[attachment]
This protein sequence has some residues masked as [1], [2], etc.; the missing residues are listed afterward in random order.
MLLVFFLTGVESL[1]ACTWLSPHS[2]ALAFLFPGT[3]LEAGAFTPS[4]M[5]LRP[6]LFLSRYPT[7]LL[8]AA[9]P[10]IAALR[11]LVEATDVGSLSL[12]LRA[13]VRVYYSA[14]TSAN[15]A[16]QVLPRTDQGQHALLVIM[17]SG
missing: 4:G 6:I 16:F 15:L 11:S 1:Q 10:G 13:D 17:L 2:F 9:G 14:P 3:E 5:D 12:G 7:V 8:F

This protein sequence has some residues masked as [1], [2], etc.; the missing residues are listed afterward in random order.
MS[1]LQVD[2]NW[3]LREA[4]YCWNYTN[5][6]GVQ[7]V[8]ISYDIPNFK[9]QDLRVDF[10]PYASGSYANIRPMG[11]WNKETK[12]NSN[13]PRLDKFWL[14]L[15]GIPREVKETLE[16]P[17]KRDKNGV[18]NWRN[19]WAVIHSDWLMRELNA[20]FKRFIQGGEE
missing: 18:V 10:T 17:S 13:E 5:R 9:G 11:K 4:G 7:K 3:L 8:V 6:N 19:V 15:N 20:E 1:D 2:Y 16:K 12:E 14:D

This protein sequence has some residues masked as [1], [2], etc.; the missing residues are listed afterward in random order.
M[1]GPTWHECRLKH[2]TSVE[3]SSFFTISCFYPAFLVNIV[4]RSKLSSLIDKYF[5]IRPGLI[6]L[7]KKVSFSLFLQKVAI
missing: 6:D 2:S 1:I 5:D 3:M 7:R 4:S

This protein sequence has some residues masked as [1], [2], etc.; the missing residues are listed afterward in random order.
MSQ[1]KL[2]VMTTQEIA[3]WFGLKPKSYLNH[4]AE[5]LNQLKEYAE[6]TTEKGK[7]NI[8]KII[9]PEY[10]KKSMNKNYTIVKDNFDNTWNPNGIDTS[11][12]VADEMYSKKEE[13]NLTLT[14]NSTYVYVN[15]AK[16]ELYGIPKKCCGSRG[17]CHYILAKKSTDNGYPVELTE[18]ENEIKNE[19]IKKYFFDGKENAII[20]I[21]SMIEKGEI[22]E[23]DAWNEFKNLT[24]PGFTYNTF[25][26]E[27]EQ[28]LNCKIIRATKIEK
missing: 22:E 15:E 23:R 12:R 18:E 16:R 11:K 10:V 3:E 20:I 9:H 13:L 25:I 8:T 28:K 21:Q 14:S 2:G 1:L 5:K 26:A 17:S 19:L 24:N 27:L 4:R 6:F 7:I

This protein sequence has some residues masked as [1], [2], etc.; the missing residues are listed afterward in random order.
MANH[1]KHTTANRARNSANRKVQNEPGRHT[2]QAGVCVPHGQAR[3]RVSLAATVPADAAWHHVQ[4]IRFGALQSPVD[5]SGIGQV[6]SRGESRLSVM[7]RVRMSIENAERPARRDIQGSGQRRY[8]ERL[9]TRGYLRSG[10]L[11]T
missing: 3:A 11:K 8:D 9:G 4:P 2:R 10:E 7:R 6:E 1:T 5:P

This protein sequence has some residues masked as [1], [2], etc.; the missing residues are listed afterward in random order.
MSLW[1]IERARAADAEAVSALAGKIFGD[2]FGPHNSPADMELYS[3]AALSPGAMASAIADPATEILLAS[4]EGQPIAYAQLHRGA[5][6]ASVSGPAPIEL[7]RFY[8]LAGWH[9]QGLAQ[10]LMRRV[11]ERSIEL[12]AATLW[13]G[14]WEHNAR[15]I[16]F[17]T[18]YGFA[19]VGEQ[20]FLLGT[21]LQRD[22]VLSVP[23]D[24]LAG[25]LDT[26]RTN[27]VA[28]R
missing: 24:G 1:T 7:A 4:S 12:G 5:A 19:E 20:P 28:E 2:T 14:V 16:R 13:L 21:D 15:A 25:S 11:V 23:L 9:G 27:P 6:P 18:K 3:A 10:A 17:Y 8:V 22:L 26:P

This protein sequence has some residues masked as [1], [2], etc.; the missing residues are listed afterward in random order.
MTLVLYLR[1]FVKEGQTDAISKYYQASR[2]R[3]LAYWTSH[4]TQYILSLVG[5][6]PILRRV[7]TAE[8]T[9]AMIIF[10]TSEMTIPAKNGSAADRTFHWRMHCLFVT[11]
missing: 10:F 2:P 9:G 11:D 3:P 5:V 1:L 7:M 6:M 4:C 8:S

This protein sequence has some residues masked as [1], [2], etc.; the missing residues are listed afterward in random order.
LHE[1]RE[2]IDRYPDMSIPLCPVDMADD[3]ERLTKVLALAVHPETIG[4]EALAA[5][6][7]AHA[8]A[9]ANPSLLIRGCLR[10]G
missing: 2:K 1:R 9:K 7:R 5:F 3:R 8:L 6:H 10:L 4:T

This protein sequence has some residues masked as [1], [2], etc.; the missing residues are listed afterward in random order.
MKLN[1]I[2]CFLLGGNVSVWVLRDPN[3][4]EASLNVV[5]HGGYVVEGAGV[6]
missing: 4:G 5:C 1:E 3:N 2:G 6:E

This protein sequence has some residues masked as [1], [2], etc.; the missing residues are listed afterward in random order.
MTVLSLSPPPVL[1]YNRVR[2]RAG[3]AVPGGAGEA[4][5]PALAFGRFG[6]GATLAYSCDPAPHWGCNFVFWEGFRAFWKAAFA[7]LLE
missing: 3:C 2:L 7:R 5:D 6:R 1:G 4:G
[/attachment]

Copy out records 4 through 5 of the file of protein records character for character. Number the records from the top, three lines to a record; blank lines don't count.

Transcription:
This protein sequence has some residues masked as [1], [2], etc.; the missing residues are listed afterward in random order.
MSQ[1]KL[2]VMTTQEIA[3]WFGLKPKSYLNH[4]AE[5]LNQLKEYAE[6]TTEKGK[7]NI[8]KII[9]PEY[10]KKSMNKNYTIVKDNFDNTWNPNGIDTS[11][12]VADEMYSKKEE[13]NLTLT[14]NSTYVYVN[15]AK[16]ELYGIPKKCCGSRG[17]CHYILAKKSTDNGYPVELTE[18]ENEIKNE[19]IKKYFFDGKENAII[20]I[21]SMIEKGEI[22]E[23]DAWNEFKNLT[24]PGFTYNTF[25][26]E[27]EQ[28]LNCKIIRATKIEK
missing: 22:E 15:E 23:R 12:R 18:E 16:R 11:K 10:V 3:E 20:I 9:H 13:L 25:I 8:T 28:K 21:Q 14:S 2:G 1:L 5:K 26:A 17:S 19:L 24:N 27:L 4:R 6:F 7:I

This protein sequence has some residues masked as [1], [2], etc.; the missing residues are listed afterward in random order.
MANH[1]KHTTANRARNSANRKVQNEPGRHT[2]QAGVCVPHGQAR[3]RVSLAATVPADAAWHHVQ[4]IRFGALQSPVD[5]SGIGQV[6]SRGESRLSVM[7]RVRMSIENAERPARRDIQGSGQRRY[8]ERL[9]TRGYLRSG[10]L[11]T
missing: 3:A 11:K 8:D 9:G 4:P 2:R 10:E 7:R 6:E 1:T 5:P